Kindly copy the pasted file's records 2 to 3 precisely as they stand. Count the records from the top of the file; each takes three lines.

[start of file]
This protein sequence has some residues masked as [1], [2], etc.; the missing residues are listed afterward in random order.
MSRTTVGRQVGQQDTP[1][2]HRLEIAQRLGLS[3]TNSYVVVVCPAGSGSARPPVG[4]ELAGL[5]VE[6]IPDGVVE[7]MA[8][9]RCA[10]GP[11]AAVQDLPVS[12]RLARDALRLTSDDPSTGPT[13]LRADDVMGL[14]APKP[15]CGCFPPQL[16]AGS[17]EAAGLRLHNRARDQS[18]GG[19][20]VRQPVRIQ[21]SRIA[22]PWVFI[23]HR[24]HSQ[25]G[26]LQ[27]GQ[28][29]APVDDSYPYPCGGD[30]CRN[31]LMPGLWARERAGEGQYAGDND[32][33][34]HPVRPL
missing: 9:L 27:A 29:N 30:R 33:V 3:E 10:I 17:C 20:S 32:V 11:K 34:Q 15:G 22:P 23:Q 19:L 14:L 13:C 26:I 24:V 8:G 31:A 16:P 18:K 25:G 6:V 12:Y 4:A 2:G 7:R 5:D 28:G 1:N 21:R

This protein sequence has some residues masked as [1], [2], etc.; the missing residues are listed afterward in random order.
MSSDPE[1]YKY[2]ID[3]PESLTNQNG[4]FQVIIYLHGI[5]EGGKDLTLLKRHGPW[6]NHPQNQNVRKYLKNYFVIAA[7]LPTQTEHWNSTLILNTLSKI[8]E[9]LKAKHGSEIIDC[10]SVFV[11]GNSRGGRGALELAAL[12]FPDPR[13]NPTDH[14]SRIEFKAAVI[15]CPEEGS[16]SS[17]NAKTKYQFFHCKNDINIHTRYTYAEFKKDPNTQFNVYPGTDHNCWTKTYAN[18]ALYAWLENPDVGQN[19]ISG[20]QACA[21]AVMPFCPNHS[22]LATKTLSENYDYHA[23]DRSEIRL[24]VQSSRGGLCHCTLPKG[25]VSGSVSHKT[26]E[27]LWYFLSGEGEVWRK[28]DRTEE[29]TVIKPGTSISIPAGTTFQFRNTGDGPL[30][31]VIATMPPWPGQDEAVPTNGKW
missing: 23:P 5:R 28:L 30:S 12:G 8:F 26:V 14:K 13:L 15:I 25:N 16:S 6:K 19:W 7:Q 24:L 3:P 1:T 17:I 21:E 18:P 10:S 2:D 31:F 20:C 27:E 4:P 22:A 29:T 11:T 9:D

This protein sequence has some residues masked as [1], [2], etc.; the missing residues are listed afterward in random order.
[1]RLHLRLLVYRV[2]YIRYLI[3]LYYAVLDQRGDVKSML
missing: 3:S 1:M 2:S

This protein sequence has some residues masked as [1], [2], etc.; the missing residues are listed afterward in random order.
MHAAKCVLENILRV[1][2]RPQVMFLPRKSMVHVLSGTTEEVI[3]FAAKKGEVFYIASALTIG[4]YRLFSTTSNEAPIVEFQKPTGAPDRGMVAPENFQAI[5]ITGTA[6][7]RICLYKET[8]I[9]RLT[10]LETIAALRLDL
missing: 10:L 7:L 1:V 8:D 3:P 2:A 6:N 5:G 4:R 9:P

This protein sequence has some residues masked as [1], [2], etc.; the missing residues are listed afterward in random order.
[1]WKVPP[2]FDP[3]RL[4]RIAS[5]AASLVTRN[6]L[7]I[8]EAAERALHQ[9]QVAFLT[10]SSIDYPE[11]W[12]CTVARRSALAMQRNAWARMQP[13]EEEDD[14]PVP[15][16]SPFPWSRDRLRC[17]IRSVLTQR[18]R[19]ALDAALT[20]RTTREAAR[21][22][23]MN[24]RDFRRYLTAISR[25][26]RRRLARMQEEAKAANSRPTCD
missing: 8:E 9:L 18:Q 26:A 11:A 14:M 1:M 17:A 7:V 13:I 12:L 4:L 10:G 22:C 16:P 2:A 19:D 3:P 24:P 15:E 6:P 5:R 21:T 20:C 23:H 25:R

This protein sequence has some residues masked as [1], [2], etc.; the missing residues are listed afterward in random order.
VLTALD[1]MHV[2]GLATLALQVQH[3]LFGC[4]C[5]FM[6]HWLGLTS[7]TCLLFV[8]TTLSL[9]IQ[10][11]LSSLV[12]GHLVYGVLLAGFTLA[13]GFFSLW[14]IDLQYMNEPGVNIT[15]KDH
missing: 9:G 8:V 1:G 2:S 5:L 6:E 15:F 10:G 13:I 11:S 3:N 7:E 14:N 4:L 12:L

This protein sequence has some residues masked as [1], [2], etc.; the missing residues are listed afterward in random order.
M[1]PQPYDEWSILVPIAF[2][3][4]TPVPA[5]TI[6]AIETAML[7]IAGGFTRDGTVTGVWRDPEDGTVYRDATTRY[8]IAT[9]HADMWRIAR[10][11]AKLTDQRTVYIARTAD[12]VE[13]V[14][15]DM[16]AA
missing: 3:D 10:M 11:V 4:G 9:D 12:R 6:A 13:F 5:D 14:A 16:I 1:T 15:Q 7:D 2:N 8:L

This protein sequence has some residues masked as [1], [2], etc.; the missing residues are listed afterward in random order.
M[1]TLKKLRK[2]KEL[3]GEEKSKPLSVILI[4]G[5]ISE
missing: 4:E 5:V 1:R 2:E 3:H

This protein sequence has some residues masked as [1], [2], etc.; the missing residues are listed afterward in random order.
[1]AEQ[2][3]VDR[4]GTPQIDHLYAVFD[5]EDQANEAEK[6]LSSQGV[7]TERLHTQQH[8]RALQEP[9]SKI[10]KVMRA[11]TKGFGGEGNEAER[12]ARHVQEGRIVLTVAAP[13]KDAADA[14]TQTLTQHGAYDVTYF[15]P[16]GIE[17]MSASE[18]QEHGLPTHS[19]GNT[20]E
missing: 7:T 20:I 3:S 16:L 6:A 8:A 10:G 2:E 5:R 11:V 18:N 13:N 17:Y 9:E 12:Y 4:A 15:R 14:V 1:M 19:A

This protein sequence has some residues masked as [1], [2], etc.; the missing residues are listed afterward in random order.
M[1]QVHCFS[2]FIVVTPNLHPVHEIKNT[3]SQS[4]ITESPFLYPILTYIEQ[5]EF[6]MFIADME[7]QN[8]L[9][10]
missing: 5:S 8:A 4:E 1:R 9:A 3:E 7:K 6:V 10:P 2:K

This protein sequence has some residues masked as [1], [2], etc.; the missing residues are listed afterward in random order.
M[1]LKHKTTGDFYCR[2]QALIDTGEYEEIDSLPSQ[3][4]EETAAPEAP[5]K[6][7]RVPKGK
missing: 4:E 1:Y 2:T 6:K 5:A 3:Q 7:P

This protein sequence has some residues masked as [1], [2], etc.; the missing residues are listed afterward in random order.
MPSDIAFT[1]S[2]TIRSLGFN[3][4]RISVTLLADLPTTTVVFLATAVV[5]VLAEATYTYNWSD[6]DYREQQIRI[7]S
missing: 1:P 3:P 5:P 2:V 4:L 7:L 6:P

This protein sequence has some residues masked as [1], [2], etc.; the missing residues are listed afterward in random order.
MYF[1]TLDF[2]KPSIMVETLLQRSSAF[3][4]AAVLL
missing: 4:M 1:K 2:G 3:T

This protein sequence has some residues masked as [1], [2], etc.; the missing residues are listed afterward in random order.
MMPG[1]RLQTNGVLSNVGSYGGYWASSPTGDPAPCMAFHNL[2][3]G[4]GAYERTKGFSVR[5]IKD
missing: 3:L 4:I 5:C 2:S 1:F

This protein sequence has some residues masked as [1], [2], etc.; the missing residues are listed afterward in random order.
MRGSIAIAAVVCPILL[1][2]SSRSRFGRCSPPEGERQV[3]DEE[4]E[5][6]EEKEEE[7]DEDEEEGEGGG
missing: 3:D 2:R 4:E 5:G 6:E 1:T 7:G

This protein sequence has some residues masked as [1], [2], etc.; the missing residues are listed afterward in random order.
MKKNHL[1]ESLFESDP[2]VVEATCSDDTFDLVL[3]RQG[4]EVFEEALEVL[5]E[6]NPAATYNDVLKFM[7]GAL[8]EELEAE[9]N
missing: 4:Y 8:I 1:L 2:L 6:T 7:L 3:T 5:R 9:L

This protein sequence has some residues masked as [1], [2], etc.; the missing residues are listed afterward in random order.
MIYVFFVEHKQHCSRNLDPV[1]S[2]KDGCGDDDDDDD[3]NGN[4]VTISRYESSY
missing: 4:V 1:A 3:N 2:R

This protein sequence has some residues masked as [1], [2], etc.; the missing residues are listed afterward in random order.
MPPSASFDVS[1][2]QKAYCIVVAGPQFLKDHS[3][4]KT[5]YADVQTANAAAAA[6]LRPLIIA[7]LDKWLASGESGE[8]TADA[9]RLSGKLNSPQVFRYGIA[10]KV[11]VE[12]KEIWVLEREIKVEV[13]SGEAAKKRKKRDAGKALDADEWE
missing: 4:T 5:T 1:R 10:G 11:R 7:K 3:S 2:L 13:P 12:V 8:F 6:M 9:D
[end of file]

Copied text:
This protein sequence has some residues masked as [1], [2], etc.; the missing residues are listed afterward in random order.
MSSDPE[1]YKY[2]ID[3]PESLTNQNG[4]FQVIIYLHGI[5]EGGKDLTLLKRHGPW[6]NHPQNQNVRKYLKNYFVIAA[7]LPTQTEHWNSTLILNTLSKI[8]E[9]LKAKHGSEIIDC[10]SVFV[11]GNSRGGRGALELAAL[12]FPDPR[13]NPTDH[14]SRIEFKAAVI[15]CPEEGS[16]SS[17]NAKTKYQFFHCKNDINIHTRYTYAEFKKDPNTQFNVYPGTDHNCWTKTYAN[18]ALYAWLENPDVGQN[19]ISG[20]QACA[21]AVMPFCPNHS[22]LATKTLSENYDYHA[23]DRSEIRL[24]VQSSRGGLCHCTLPKG[25]VSGSVSHKT[26]E[27]LWYFLSGEGEVWRK[28]DRTEE[29]TVIKPGTSISIPAGTTFQFRNTGDGPL[30][31]VIATMPPWPGQDEAVPTNGKW
missing: 23:P 5:R 28:L 30:S 12:G 8:F 26:V 14:K 13:L 15:I 25:N 16:S 6:K 19:W 7:Q 24:L 3:P 1:T 17:I 21:E 18:P 10:S 2:D 31:F 20:C 27:E 4:P 22:A 29:T 11:T 9:D

This protein sequence has some residues masked as [1], [2], etc.; the missing residues are listed afterward in random order.
[1]RLHLRLLVYRV[2]YIRYLI[3]LYYAVLDQRGDVKSML
missing: 3:S 1:M 2:S